Nature Notebook, August 1, 2019


The Perseid meteor showers, usually one of the easiest and best shows to watch, will peak on Aug. 12 this year. This year, however, the full moon rises in the midst of the peak and will wash out our ability to see much of the showers. Expect to see 10 to 15 an hour after 10 p.m. 

The full moon of Aug. 15 is called the blueberry moon by the Ojibwe of the northern Midwest; ripening berries are also appearing in West Marin, with some of the first huckleberries peeking out along Old Pine Trail.

If you are walking across the Green Bridge and look over the railing midday, those 20 or 30 large fish are common carp. These large, silvery gray fish remain stationery until they grab a snack from the surface.  Introduced from Asia as a game fish, they now can be seen in Lagunitas Creek (and even as far east as Corte Madera Creek, behind College of Marin).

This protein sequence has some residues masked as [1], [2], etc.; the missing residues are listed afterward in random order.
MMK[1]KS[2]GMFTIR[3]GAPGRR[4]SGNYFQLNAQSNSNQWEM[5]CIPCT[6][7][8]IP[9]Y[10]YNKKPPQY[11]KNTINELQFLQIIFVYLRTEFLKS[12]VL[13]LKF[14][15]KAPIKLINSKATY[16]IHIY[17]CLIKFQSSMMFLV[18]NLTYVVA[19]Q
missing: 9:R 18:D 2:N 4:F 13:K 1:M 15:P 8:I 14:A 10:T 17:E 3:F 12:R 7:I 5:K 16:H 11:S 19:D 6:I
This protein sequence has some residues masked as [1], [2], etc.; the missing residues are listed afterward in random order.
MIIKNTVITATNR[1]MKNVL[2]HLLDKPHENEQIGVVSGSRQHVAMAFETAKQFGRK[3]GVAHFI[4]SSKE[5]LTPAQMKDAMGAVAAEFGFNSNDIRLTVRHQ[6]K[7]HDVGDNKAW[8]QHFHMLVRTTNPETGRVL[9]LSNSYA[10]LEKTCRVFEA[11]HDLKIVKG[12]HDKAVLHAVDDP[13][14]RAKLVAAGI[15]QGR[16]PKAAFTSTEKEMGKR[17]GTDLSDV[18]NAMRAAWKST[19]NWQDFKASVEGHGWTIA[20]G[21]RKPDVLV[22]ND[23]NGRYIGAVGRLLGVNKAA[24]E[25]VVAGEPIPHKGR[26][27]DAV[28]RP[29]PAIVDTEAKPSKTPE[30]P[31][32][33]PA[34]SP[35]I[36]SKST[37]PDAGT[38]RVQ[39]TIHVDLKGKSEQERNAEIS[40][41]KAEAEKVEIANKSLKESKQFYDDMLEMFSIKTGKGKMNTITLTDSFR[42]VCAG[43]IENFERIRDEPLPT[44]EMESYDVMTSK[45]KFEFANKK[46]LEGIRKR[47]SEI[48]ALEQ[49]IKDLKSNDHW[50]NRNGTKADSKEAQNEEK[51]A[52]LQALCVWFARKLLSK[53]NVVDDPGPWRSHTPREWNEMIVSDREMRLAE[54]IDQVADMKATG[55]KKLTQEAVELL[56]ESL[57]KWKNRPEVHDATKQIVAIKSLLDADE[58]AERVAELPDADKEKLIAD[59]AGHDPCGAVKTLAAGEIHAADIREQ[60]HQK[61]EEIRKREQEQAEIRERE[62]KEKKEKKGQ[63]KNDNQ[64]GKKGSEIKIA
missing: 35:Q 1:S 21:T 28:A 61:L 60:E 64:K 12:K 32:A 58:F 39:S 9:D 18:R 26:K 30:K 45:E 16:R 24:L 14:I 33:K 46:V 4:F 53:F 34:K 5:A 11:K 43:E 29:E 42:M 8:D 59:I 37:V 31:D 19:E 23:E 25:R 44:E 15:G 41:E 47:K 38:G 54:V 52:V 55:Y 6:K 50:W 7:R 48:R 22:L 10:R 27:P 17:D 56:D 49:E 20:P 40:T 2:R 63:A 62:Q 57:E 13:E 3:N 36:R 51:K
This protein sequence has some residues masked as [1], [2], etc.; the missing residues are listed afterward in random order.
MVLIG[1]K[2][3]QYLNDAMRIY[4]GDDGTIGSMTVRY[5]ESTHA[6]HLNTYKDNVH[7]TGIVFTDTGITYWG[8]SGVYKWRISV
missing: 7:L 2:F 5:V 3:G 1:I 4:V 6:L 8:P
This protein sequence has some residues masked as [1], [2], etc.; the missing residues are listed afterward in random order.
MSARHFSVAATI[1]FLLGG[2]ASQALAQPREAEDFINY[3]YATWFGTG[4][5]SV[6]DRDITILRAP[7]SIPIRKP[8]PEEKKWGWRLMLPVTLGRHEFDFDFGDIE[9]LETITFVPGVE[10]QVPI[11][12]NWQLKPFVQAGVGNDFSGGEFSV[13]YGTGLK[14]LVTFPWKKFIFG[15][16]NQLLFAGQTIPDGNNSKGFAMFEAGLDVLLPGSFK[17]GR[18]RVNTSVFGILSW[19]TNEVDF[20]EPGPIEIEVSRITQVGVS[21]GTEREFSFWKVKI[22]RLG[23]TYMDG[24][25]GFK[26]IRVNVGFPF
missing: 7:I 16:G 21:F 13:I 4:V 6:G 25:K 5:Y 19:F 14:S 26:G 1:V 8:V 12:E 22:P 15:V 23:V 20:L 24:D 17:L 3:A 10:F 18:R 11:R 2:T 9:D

August begins the annual tule elk rut, which continues through October. Males typically spend most of the year in bachelor groups, dispersing during mating. Larger, dominant males begin to gather a harem, or group of females, to mate with and defend. Their defensive activities draw much attention as they spar with their antlers, make sounds called bugles and roll around in the brush. As always, observe them from a safe distance.